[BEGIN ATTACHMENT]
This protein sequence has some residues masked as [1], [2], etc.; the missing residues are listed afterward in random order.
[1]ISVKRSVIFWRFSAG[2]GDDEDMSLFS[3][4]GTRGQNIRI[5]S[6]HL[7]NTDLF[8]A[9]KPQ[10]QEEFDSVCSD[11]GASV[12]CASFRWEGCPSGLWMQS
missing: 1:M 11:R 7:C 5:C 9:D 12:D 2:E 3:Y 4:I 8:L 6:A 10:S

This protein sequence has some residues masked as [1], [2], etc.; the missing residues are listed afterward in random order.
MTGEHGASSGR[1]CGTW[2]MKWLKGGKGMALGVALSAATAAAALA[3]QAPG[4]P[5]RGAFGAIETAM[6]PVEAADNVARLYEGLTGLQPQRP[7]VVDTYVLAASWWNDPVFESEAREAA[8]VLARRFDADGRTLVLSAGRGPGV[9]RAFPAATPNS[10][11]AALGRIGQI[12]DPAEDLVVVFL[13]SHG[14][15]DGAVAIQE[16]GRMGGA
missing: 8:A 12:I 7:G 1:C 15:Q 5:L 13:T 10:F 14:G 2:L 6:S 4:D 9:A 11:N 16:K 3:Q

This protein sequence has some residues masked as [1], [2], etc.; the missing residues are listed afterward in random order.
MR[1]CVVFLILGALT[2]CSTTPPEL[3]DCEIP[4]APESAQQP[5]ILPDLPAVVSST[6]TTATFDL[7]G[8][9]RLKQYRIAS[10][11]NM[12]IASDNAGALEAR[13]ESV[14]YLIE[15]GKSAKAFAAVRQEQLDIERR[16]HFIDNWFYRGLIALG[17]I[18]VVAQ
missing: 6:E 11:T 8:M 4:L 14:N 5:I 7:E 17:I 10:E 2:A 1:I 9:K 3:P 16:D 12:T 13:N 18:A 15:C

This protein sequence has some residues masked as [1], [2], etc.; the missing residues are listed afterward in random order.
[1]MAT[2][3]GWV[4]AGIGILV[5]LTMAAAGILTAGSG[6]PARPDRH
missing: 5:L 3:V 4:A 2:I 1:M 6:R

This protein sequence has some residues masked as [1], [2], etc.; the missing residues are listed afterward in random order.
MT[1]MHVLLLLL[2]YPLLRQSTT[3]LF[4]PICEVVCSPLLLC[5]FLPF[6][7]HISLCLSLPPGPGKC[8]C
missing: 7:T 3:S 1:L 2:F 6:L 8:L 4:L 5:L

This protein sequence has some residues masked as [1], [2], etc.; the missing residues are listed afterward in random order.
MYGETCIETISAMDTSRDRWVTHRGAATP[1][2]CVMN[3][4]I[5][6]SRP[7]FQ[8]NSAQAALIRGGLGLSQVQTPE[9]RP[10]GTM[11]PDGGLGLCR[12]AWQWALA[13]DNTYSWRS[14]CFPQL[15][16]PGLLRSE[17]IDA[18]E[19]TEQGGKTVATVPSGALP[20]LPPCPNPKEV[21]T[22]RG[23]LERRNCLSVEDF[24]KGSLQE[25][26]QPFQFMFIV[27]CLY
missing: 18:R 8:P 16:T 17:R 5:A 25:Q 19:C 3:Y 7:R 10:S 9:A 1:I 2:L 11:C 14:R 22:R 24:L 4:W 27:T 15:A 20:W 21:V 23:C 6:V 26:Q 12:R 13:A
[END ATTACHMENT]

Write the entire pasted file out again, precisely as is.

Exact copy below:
This protein sequence has some residues masked as [1], [2], etc.; the missing residues are listed afterward in random order.
[1]ISVKRSVIFWRFSAG[2]GDDEDMSLFS[3][4]GTRGQNIRI[5]S[6]HL[7]NTDLF[8]A[9]KPQ[10]QEEFDSVCSD[11]GASV[12]CASFRWEGCPSGLWMQS
missing: 1:M 11:R 7:C 5:C 9:D 12:D 2:E 3:Y 4:I 8:L 6:A 10:S

This protein sequence has some residues masked as [1], [2], etc.; the missing residues are listed afterward in random order.
MTGEHGASSGR[1]CGTW[2]MKWLKGGKGMALGVALSAATAAAALA[3]QAPG[4]P[5]RGAFGAIETAM[6]PVEAADNVARLYEGLTGLQPQRP[7]VVDTYVLAASWWNDPVFESEAREAA[8]VLARRFDADGRTLVLSAGRGPGV[9]RAFPAATPNS[10][11]AALGRIGQI[12]DPAEDLVVVFL[13]SHG[14][15]DGAVAIQE[16]GRMGGA
missing: 8:A 12:I 7:G 1:C 15:Q 5:L 13:T 10:F 14:G 2:L 6:S 4:D 9:A 11:N 16:K 3:Q

This protein sequence has some residues masked as [1], [2], etc.; the missing residues are listed afterward in random order.
MR[1]CVVFLILGALT[2]CSTTPPEL[3]DCEIP[4]APESAQQP[5]ILPDLPAVVSST[6]TTATFDL[7]G[8][9]RLKQYRIAS[10][11]NM[12]IASDNAGALEAR[13]ESV[14]YLIE[15]GKSAKAFAAVRQEQLDIERR[16]HFIDNWFYRGLIALG[17]I[18]VVAQ
missing: 6:E 11:T 8:M 4:L 14:N 5:I 7:E 17:I 10:E 2:A 1:I 9:K 3:P 16:D 12:T 13:N 18:A 15:C

This protein sequence has some residues masked as [1], [2], etc.; the missing residues are listed afterward in random order.
[1]MAT[2][3]GWV[4]AGIGILV[5]LTMAAAGILTAGSG[6]PARPDRH
missing: 5:L 3:V 4:A 2:I 1:M 6:R

This protein sequence has some residues masked as [1], [2], etc.; the missing residues are listed afterward in random order.
MT[1]MHVLLLLL[2]YPLLRQSTT[3]LF[4]PICEVVCSPLLLC[5]FLPF[6][7]HISLCLSLPPGPGKC[8]C
missing: 7:T 3:S 1:L 2:F 6:L 8:L 4:L 5:L

This protein sequence has some residues masked as [1], [2], etc.; the missing residues are listed afterward in random order.
MYGETCIETISAMDTSRDRWVTHRGAATP[1][2]CVMN[3][4]I[5][6]SRP[7]FQ[8]NSAQAALIRGGLGLSQVQTPE[9]RP[10]GTM[11]PDGGLGLCR[12]AWQWALA[13]DNTYSWRS[14]CFPQL[15][16]PGLLRSE[17]IDA[18]E[19]TEQGGKTVATVPSGALP[20]LPPCPNPKEV[21]T[22]RG[23]LERRNCLSVEDF[24]KGSLQE[25][26]QPFQFMFIV[27]CLY
missing: 18:R 8:P 16:T 17:R 5:A 25:Q 19:C 3:Y 7:R 10:S 9:A 1:I 2:L 11:C 14:R 22:R 24:L 4:W 27:T 15:A 20:W 21:V 23:C 6:V 26:Q 12:R 13:A